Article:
James H. Ottaway Jr. and ASCSA Publishing Program are Honored
Mr. Ottaway examines his new Sony Book Reader with the assistance of ASCSA Managing Editor, Carol A. Stein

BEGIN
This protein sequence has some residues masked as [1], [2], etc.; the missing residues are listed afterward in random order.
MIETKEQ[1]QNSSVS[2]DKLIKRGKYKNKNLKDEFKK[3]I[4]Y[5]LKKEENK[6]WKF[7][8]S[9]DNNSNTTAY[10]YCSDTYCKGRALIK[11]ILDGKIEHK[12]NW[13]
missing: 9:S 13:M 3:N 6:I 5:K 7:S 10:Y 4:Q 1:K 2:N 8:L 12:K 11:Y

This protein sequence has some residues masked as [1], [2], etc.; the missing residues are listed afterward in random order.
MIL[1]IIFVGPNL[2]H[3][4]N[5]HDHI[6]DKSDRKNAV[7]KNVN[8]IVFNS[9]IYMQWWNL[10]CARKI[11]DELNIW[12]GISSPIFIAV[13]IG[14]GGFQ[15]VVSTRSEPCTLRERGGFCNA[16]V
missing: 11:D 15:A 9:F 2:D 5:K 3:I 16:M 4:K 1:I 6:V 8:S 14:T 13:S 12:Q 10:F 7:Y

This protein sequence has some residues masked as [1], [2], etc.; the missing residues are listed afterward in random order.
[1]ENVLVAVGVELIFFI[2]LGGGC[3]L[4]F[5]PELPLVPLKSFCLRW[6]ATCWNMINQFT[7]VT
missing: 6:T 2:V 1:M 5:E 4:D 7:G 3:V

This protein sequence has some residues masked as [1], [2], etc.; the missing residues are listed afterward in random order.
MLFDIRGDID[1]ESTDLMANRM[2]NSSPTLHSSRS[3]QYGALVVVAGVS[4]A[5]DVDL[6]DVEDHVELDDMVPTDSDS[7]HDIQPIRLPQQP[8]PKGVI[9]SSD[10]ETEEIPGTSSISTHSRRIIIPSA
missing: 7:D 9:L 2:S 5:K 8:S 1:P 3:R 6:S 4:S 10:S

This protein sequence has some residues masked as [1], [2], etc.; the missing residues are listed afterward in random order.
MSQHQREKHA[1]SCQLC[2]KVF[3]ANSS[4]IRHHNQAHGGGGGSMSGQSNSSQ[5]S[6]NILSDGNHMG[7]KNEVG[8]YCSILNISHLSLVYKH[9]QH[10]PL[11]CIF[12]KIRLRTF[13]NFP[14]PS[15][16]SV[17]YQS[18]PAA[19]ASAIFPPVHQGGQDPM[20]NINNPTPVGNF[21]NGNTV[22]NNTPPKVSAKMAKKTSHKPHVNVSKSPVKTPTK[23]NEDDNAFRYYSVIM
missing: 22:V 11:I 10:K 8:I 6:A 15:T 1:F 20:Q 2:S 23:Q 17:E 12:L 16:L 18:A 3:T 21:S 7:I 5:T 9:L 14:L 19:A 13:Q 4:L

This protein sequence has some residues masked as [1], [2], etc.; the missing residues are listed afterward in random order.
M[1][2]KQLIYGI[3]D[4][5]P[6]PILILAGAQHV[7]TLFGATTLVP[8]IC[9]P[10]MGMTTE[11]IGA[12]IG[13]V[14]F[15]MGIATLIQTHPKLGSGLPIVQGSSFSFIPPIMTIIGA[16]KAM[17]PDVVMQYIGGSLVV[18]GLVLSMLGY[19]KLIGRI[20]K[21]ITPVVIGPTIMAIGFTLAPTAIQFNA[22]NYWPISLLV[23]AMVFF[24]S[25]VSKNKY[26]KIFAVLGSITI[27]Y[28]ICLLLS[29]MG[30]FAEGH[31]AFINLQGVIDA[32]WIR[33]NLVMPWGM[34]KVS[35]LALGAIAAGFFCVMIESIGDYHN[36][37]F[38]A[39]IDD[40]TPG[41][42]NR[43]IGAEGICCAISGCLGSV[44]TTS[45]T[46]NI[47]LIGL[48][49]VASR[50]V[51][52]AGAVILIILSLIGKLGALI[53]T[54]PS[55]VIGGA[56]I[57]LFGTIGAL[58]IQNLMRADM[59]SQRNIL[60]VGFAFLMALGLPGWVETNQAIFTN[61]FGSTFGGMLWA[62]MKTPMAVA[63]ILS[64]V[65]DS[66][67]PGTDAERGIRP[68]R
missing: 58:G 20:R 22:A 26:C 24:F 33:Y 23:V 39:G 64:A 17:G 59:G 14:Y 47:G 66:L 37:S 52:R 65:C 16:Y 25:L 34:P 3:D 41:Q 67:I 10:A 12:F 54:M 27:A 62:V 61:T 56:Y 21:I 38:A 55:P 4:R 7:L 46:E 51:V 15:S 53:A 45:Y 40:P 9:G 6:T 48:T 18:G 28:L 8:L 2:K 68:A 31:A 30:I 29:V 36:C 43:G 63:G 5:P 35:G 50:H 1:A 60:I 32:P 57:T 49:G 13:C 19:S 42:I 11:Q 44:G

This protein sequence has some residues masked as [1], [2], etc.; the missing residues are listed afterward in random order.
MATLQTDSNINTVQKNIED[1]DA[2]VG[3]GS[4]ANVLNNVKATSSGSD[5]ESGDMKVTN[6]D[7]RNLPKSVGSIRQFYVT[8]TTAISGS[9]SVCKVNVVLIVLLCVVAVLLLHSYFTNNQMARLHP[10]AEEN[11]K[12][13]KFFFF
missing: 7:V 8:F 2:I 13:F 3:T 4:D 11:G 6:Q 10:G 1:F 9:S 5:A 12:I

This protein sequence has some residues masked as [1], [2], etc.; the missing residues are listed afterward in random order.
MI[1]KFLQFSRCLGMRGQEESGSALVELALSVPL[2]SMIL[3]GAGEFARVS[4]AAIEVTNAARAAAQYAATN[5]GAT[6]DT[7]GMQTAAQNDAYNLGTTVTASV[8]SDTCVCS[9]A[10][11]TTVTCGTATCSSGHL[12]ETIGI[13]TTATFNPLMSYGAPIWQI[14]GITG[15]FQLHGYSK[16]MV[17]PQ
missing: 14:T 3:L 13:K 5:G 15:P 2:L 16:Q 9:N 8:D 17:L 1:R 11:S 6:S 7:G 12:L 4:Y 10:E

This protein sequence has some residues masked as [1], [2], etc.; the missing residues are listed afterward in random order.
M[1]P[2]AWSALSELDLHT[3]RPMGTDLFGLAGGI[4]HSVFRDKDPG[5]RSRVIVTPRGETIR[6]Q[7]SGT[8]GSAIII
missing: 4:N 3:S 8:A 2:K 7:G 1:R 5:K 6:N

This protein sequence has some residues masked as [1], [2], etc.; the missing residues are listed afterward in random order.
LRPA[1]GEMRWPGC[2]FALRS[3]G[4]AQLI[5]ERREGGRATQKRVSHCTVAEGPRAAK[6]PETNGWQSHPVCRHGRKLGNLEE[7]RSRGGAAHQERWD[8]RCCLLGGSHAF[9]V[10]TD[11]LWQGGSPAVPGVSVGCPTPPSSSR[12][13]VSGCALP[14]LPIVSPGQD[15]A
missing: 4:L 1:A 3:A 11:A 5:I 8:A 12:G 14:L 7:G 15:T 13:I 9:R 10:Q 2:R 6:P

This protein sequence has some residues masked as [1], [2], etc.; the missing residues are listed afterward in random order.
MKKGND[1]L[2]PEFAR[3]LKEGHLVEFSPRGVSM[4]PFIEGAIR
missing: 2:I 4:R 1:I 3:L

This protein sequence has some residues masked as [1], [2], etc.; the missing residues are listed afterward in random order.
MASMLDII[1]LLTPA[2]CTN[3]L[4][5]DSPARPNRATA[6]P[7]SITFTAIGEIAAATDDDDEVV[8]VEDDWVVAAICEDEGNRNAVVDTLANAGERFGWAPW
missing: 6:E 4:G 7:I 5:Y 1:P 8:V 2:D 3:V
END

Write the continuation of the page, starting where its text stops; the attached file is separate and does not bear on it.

On the invitations to a dinner held at the Yale Club on May 15, guests were invited to “honor the Publications program of the American School.” However, as the evening progressed, it became clear that some subterfuge was at work, and the real honoree was James H. Ottaway Jr, Trustee of the School from 1988 to 2008, Chair of the Board of Trustees from 1997 to 2000, and Chair of the Publications Committee of the Board from 1991 to 2008. The evening started with an interesting address by Trustee and intellectual property attorney Andrew P. Bridges, in which he drew comparisons between the accessibility of written texts (especially laws) in the ancient world and the accessibility of literature through the internet today. This was followed by a presentation by Charles Watkinson, Director of Publications at the ASCSA, in which he described the work being done by the Publications Office in moving from print to online publication; a move both prophesied and catalyzed by Mr. Ottaway’s strong support. After studying Greek at Yale University, Jim Ottaway first came face-to-face with the archaeology of ancient Greece on his honeymoon in 1960. With his wife Mary, he traveled all around the country visiting, among other places, Lerna in the Argolid, still under excavation by Professor Jack Caskey of the University of Cincinnati. In the following years, as Mr. Ottaway grew his family’s newspaper empire, he also kept an interested eye on the discoveries at Lerna. Like many archaeological excavations, Lerna was slow to be published by scholars whose time was spread too thinly between the demands of teaching, writing, and archaeological fieldwork. Mr. Ottaway’s concern over the dissemination of work at a single site soon grew to become a wider interest in the problems of archaeological publication. As he wrote in 2001, “all excavators of ancient sites and objects have a moral and professional obligation to publish their finds as quickly as possible, as public information that belongs to the world of scholarship, and to the history of mankind.” The fact that so many do not do so was, he suggested, a scandal that the profession tended to paper over. In 2002, his arguments were presented in “Publish or Be Damned: Problems in Archaeological Publication,” in Mauerschau: Festschrift für Manfred Korfmann, Remshalden. From an early date, Mr. Ottaway saw the potential of electronic technologies to help this situation, although he was well aware from the early days of the internet that electronic publication would initially be viewed with skepticism. In 1997 he wrote that “In the archaeological professions, we must find ways to publish material more quickly on the internet, while following established and accepted methods of peer-review so that the quality of electronic publishing is not in fact or in perception second rate.” Over the years, Mr. Ottaway has supported the work of many authors attempting to complete the publication of archaeological material. Dr. Anastasia Dinsmoor’s determination to publish the work of her father-in-law and husband at the site of the Propylaia resulted in 2004 in the publication of The Propylaia II: The Classical Building, by W. B. Dinsmoor and W. B. Dinsmoor Jr. This would not have been possible without Jim Ottaway’s assistance. The Lerna series has been a particular beneficiary of his personal generosity, with its three most recent books including dedications to him. At the end of his speech, in which he discussed the role of digital technologies in enriching archaeological publications and making them more useful as well as increasing access and providing it when needed, Mr. Watkinson asked the Chair and President of the Trustees to come forward. Professors Williams and McCredie then jointly presented Mr. Ottaway with a Sony Reader digital book onto which had been loaded The Neolithic Pottery from Lerna (Lerna V), the latest volume in the Lerna series. At the same time, Mr. Watkinson announced that all previous volumes in the Lerna series had been digitized, and were now being made available free of charge for download and use on the American School’s website. (Just click on “view online” in each catalogue record, except that for Lerna V where a separate link is provided below the bibliographical description.) Mr. Ottaway made a gracious acceptance speech in which he described the growth of his interest in the problems of archaeological publication. All in the room were relieved and pleased to hear of his commitment to remaining on the Publications Committee of the Trustees and continue to actively support the School’s Publications program in his new capacity as Trustee Emeritus. Readers of this news story may download the .ePub version of Lerna V and the PDF versions of Lerna I: The Fauna, Lerna II: The People, Lerna III: The Pottery of Lerna IV, and Lerna IV: Architecture, Stratigraphy, and Pottery of Lerna III, from the website. James H. Ottaway Jr. (center) receives a Sony Reader from Trustees President, James R. McCredie, (left) and Chairman, Charles K. Williams II (right)